Using C# as a Scripting Language

Using C# as a Scripting Language

We've just create a new release of Magic where the most important feature is the ability to dynamically compile C# code and load the resulting IL code into the AppDomain, almost turning C# into an "interpreted language", due to an execution model that is more similar to PHP and JavaScript than traditionally compiled languages.

This has a lot of benefits, especially for Business Process Workflows, since it allows you to use C# in a dynamic runtime, where you've got dynamic actions that are executed from Hyperlambda being a high level execution orchestration runtime. Below is some example code illustrating the idea.

using System;
using magic.node;
using magic.node.extensions;
using magic.signals.contracts;

[Slot(Name = "foo")]
public class Foo : ISlot
    public void Signal(ISignaler signaler, Node input)
        input.Value = $"Hello {input.GetEx()}, najs to meet you";

The point about the above code of course, is that it implements the ISlot interface, which allows me to interact with it from Hyperlambda such as illustrated below.

foo:Thomas Hansen

The above Hyperlambda of course will invoke my C# slot, passing in "Thomas Hansen", and my C# slot of course will do some simple string concatenation, returning the result to caller. If you save the above C# code as "/etc/csharp/foo.cs", you can execute the following Hyperlambda code to dynamically compile the file, and execute the slot.

// Loading file.

// compiling file into an assembly.

// Loading assembly as plugin now that we've created it.

// Invoking dynamically created C# slot.
.name:John Doe

// Unloading plugin.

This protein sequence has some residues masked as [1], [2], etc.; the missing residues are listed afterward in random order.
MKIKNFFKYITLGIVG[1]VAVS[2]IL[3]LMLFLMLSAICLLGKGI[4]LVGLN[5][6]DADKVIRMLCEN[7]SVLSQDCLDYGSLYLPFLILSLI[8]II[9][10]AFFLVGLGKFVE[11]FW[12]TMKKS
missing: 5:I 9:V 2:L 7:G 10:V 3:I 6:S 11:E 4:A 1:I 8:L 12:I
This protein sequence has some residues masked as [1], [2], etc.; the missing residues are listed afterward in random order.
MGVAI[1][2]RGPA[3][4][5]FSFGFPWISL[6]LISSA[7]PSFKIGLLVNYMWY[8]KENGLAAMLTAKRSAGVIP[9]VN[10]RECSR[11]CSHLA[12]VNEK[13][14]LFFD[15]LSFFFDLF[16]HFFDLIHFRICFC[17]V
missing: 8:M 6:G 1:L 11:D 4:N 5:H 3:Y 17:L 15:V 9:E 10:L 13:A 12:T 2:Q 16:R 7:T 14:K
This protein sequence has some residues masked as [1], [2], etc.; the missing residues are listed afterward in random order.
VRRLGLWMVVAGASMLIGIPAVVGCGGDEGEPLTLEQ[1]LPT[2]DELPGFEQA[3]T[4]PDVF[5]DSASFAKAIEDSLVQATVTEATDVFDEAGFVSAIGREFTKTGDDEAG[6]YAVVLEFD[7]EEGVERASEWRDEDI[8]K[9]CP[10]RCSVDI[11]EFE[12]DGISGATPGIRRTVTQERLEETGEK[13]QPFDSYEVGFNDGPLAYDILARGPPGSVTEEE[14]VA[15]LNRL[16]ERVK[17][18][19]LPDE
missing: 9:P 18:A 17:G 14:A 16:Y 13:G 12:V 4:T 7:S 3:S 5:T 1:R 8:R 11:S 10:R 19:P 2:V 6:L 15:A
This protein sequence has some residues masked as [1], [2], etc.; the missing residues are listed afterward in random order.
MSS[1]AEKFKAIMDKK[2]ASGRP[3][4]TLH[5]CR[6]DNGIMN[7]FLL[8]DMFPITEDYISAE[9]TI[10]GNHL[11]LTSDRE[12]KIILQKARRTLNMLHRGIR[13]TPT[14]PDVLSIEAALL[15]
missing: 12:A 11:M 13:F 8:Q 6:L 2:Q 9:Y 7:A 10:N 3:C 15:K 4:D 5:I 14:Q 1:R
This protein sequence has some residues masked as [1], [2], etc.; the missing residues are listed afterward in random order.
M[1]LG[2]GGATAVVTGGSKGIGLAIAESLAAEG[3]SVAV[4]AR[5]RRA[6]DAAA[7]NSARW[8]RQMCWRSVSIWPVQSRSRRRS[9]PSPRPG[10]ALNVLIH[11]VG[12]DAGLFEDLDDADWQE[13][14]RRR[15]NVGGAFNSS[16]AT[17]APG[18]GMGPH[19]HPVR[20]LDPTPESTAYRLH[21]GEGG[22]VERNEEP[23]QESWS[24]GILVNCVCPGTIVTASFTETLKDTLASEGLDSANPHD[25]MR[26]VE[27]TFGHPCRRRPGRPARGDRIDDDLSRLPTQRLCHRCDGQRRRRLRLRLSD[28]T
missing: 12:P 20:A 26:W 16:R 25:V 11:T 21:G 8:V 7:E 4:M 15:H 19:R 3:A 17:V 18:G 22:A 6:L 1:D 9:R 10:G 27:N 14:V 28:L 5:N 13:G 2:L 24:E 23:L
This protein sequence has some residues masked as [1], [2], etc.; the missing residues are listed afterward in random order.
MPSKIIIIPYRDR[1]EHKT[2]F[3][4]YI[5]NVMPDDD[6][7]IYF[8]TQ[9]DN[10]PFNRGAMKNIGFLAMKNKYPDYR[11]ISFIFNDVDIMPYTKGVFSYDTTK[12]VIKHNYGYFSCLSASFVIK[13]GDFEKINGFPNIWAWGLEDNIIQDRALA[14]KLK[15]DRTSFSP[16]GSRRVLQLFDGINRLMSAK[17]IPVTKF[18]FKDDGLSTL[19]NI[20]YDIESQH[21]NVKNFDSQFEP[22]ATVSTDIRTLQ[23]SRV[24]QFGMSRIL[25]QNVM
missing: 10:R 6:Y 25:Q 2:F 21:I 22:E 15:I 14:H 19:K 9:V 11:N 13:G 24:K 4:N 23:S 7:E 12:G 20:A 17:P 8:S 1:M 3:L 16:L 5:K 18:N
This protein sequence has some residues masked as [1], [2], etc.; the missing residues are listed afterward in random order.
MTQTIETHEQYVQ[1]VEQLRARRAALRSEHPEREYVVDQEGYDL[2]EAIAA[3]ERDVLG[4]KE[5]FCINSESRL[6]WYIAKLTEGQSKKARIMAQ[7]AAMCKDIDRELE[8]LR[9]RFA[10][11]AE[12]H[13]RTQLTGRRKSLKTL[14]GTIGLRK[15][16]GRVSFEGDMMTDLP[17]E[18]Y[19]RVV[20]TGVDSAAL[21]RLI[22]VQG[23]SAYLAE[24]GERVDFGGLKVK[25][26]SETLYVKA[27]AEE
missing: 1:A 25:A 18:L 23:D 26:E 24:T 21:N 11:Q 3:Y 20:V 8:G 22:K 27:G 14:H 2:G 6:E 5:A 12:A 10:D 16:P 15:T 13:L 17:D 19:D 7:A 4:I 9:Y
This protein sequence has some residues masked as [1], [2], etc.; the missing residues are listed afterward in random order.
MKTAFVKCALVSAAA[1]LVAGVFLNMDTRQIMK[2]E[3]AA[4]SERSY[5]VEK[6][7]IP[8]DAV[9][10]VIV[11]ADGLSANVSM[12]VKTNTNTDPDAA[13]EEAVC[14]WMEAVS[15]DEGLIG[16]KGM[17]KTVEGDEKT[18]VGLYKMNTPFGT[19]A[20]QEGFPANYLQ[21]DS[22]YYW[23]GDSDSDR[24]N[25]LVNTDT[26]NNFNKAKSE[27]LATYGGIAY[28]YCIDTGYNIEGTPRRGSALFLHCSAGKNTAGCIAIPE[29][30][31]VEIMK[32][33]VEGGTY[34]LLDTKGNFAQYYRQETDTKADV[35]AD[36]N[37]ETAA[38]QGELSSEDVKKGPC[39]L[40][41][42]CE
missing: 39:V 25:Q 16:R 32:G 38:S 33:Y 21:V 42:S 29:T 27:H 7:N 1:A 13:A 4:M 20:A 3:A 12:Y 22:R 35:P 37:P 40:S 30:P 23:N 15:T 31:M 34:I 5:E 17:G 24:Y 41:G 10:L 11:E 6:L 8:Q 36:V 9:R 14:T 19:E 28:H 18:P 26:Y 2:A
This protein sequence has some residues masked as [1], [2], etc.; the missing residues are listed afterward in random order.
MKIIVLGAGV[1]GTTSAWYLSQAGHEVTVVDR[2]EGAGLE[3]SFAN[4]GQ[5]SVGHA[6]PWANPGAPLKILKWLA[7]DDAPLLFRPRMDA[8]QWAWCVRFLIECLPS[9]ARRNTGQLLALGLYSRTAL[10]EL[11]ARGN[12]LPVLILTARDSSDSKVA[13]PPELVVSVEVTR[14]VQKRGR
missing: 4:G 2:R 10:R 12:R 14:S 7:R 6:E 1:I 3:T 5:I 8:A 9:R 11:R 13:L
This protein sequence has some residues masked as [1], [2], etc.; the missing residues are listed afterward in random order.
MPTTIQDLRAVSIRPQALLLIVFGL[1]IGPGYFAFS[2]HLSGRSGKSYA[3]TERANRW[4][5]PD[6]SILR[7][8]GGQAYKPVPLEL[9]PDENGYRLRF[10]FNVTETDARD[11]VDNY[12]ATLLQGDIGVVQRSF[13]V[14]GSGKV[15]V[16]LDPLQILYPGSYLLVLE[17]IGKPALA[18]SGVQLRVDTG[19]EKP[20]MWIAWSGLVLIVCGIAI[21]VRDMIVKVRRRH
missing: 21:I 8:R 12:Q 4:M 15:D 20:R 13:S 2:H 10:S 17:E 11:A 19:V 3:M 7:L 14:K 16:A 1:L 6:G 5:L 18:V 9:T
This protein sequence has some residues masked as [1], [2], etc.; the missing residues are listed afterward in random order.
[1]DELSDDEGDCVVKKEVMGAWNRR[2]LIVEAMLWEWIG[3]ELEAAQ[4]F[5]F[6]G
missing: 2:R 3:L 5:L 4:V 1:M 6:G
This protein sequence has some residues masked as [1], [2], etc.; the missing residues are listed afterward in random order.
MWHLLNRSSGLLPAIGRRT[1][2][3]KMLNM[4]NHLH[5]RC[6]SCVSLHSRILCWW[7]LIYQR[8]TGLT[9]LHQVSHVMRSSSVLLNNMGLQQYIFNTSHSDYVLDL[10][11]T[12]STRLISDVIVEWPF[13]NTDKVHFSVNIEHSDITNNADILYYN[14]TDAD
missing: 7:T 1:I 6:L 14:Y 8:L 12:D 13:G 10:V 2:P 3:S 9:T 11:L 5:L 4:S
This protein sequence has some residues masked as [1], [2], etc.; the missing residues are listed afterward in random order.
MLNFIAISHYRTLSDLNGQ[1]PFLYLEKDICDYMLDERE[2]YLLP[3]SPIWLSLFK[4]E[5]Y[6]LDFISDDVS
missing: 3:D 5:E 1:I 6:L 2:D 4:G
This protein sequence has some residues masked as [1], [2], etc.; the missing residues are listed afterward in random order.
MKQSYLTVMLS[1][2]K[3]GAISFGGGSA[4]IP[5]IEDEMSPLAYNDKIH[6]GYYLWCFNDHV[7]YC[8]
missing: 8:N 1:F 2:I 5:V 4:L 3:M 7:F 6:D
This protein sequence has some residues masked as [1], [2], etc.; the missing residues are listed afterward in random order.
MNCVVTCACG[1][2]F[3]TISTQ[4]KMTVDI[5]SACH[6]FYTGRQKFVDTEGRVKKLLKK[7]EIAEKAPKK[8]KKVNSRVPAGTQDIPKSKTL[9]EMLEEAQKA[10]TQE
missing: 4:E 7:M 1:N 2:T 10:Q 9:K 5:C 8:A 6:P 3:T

Notice, the above [system.compile] never saves the assembly, but returns it as a byte[]. To save the compiled code you can use for instance [].

In the video below I am demonstrating some features related to this, and showing you how you can almost treat C# as if it's a 100% dynamic scripting language, due to the dynamic nature of the process. This has a lot of advantages, especially related to BPW or Business Process Workflows, where you've got tons of smaller building blocks or composables, you need to orchestrate together dynamically, without having to go through an entire process of deployment and more rigid processes.

This allows you to dynamically orchestrate C# snippets together, where Hyperlambda becomes the orchestration tool, loosely coupling building blocks of C# code together that somehow performs a larger task. Due to the dynamic nature of Hyperlambda again, allowing you to build anything from scheduled tasks to HTTP endpoints, this has a lot of really interesting advantages for more complex domains, where the end state of your system is in a constant flux, possibly due to integrating with hundreds of different parts, where each part is a separate application, often changing over time, making statically compiled code sub-optimal.

Statically compiled code is amazing, and you should of course prefer it when you can - However, there are problem domains it is fundamentally incompatible with - Workflows being one example.

Now with the ability to compile C# code on the fly in Hyperlambda, this is no longer a problem, and you can use statically compiled C# as much as you wish for such problems - As long as you obey by the Hyperlambda interface being the ISlot interface, allowing Hyperlambda to orchestrate your code together.

Thomas Hansen

Thomas Hansen I am the CTO of AINIRO.IO AS and the CEO of AINIRO.IO, Ltd. I am a software developer with more than 25 years of experience. I write about Machine Learning, AI, and how to help organizations adopt said technologies. You can follow me on LinkedIn if you want to read more of what I write.

Published 12. Nov 2023

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